Beware of the Spirit of Strife

By Francis Frangipane

One does not have to do an exhaustive search to become aware of the spirit of strife that is rampant in our world. Our world is just as Jesus forewarned, “nation [has risen] against nation, and kingdom against kingdom” (Matt. 24:7).

Yet we need not be familiar with world events to be personally affected by this invasion of strife. The church itself has had so much conflict that many now identify the ability to create division as a courageous and honorable virtue. Even the home is not safe, as we see divorce rates in the Western World have skyrocketed over the past 60 years. And who is unfamiliar with the phenomenal breakdown of families and the recent turmoil in our world?

Strife has had a way of touching us all. Beloved, we must recognize that there is a war raging against relationships. It is hitting us on all levels, and the sooner we deal with this fact, the quicker we can win our war against it.

Origin of Strife
There are many sources that contribute to strife: personal ambitions, jealousies and fear, to name a few. In fact, James tells us that, “where jealousy and selfish ambition exist, there is disorder and every evil thing” (James 3:16). To look with jealousy upon a role that belongs to someone else creates a world of “disorder and every evil thing.” David, though anointed as king twice by Samuel, never sought the place of King Saul; John the Baptist, though greatest of the prophets, never was jealous for the ministry of Jesus.

James tells us that the strife engendered by jealousy and selfish ambition is “earthly, natural, and demonic” (Jam 3:15). To overcome strife, we must therefore recognize the two primary fronts upon which strife advances: our flesh nature and the demonic realm, and the demonic will manipulate the flesh in every way it can.

To repel this attack, it is vital we seek humility. We are all vulnerable to deception. The ability of the enemy to deceive, frankly, is astonishing. Remember that Lucifer deceived one third of the angels, convincing them they could win a war against their Creator! These very angels had seen galaxies roll out from the mouth of God, yet they were seduced into deep deception. To assume we cannot be deceived is itself deception. So we must learn to be “quick to hear, slow to speak and slow to anger” (James 1:19). Indeed, to maintain a humble heart before the Lord is the best weapon we can have before our enemy.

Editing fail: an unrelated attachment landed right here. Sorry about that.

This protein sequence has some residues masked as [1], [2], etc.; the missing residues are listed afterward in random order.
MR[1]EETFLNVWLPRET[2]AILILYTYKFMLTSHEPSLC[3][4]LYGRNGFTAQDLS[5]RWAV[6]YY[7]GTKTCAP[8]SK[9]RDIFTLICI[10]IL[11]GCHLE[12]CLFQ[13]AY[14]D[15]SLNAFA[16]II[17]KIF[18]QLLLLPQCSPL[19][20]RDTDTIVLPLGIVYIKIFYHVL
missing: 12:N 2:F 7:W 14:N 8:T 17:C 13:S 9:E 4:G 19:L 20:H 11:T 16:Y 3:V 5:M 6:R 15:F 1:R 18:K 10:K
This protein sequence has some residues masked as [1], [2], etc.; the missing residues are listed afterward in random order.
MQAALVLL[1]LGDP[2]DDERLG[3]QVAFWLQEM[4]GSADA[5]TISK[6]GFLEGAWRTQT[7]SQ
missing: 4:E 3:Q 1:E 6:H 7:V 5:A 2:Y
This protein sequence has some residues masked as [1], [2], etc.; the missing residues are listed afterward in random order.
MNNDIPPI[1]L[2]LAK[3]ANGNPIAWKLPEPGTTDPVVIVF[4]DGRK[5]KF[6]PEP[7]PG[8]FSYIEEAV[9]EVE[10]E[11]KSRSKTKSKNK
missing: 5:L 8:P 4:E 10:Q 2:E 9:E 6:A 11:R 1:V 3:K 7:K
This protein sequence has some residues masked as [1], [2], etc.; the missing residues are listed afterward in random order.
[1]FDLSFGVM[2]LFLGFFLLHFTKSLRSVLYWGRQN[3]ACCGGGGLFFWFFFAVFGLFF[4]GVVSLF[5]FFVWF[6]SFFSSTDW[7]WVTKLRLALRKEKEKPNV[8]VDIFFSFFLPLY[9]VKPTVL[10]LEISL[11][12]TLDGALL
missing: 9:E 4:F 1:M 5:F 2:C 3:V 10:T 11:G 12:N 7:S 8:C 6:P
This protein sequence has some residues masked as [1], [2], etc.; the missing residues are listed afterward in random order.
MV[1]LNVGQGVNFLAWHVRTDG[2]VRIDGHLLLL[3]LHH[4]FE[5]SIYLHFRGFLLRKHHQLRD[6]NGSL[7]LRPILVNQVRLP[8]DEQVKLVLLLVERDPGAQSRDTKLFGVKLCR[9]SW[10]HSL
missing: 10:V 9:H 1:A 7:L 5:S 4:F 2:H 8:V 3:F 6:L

Job 41:15 reveals that the “scales” that protect Satan (called Leviathan in this chapter) are made of pride. Pride is what “protects” Lucifer and keeps him from repenting, and it is pride in us that protects us from repenting as well. What if Adam had just admitted he was wrong instead of blaming Eve? What if Eve simply said, “I’m sorry,” instead of blaming the devil? So much of the separation of relationships in our world comes because we simply are too proud to admit we were wrong. To be able to say, “I was wrong, please forgive me,” is to eliminate much strife.

Additionally, many quarrels occur because we misunderstand each other or falsely judge based on insufficient information. Pride paralyzes our wrong perceptions. Instead of the peace of Christ guiding and protecting us, we react in the flesh to our environment. A quarrel is often nothing more than a misunderstanding manipulated by the devil until two reactions harden into walls around our hearts.

“The beginning of strife is like letting out water, so abandon the quarrel before it breaks out” (Prov. 17:14). Strife is like the “letting out of water.” Once water pours onto the soil, it is impossible to retrieve or undo. Thus Solomon warns, “abandon the quarrel.” There may be another time when things are calm, when you can sit down in peace and discuss what happened, but nothing positive is accomplished in a heated argument.

Yet, there is still another component to deception and strife. Isaiah 27:1 speaks of the serpent, again calling him “Leviathan.” But here he is identified as “the fleeing serpent, Leviathan the twisting serpent” (English Standard Version). Isaiah calls the devil the “twisting serpent.” I have personally been amazed how words spoken can somehow get twisted between my mouth and someone’s ears. Sometimes people are certain of something I’ve said and I am just as positive something totally different left my mouth. Has that ever happened to you? Satan is a “twisting serpent.” We should be aware that both the speaker and hearer may be accurately representing what was said and heard, but that a twisting spirit has stood between two (or more) people to divide them.

If this is the case, stay calm and simply repeat what you just said. Pray with your companions and take authority over the enemies’ involvement. Whatever you do, do not react wrongly to one another. Leonard Ravenhill once said, “If your enemy has a social security number, you have the wrong enemy.” We often think that the fruit of the Spirit, “self-control,” refers to not eating two gallons of chocolate ice cream, but it is more than that. The Spirit can control our mind and emotions, our reactions and insecurities. The Holy Spirit’s fruit is called “self-control.” Indeed, the Bible tells us the “God of peace will soon crush Satan under your feet” (Rom. 16:20).

Therefore, let us pray against strife on all levels, especially as tensions mount. Remember also, Satan rages when he knows his time is short (Rev. 12). If we can keep ourselves from reacting wrongly to the increase of conflict, we will find greater breakthroughs awaiting us on all levels.